• Alzheimer’s results from an imbalance in the brain’s neuroplasticity signaling. As we age and are exposed to multiple toxic assaults, over time, the damaging forces (synaptoclastic) overtake the repair forces (synaptoblastic), and our brains begin to downsize and function poorly.
  • At its core, Alzheimer’s is what happens when the brain tries to protect itself from metabolic and toxic threats like inflammation, shortage of supportive nutrients, or exposure to toxins substances. So it is actually a defensive system to protect the brain. Eliminating these threats can stop AD in its tracks and will do far more for someone suffering than just alleviate symptoms.

The goal of our laboratory research was to understand the fundamental nature of the neurodegenerative process, in the hope that we may be able to translate this understanding to fashion the first effective treatments. We discovered that, contrary to the standard claim that “there is no known cause of Alzheimer’s,” there are actually dozens of potential contributors to this disease, and thus what drives Alzheimer’s differs from person to person.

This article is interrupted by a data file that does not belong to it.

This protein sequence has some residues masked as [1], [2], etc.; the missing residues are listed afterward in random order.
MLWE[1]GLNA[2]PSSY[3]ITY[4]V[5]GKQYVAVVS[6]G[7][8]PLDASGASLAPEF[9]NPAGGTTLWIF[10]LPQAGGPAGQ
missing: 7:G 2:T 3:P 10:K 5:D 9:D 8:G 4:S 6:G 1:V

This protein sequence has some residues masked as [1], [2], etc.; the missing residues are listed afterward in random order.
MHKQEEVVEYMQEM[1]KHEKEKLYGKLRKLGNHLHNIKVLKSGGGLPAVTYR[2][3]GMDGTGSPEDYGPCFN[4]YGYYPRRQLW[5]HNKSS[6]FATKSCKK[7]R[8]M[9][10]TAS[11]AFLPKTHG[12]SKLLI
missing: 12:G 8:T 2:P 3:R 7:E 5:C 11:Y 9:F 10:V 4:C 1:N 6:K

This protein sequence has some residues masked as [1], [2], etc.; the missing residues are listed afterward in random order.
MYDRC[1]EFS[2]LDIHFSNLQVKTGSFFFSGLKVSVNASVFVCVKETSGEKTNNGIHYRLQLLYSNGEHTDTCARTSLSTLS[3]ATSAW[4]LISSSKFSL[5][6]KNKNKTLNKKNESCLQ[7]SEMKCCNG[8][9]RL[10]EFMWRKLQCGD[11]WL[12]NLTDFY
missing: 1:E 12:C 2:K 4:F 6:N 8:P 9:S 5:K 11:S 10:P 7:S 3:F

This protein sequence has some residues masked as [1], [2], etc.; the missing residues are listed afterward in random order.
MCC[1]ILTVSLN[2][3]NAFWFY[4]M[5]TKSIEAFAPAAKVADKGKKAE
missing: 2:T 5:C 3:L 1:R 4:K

As we started to evaluate these various potential contributors for each patient, we initially noted three different groups, but we now know about 6:

  • Type 1 or inflammatory Alzheimer’s may be associated with a chronic infection or other causes of inflammation;
  • type 2 of atrophic Alzheimer’s is associated with deficiency in growth factors, hormones, or nutrients;
  • type 1.5 or glycotoxic has both inflammatory features and atrophic features since it is associated with high sugar intake, which leads to both insulin resistance (insulin is an important growth factor for brain cells) and glucose damage to proteins (called glycation, which is what is measured by hemoglobin A1c);
  • type 3 is toxic, and may be associated with toxicity from metals, air pollution, organic solvents, or biotoxins (which are often produced by specific mold species);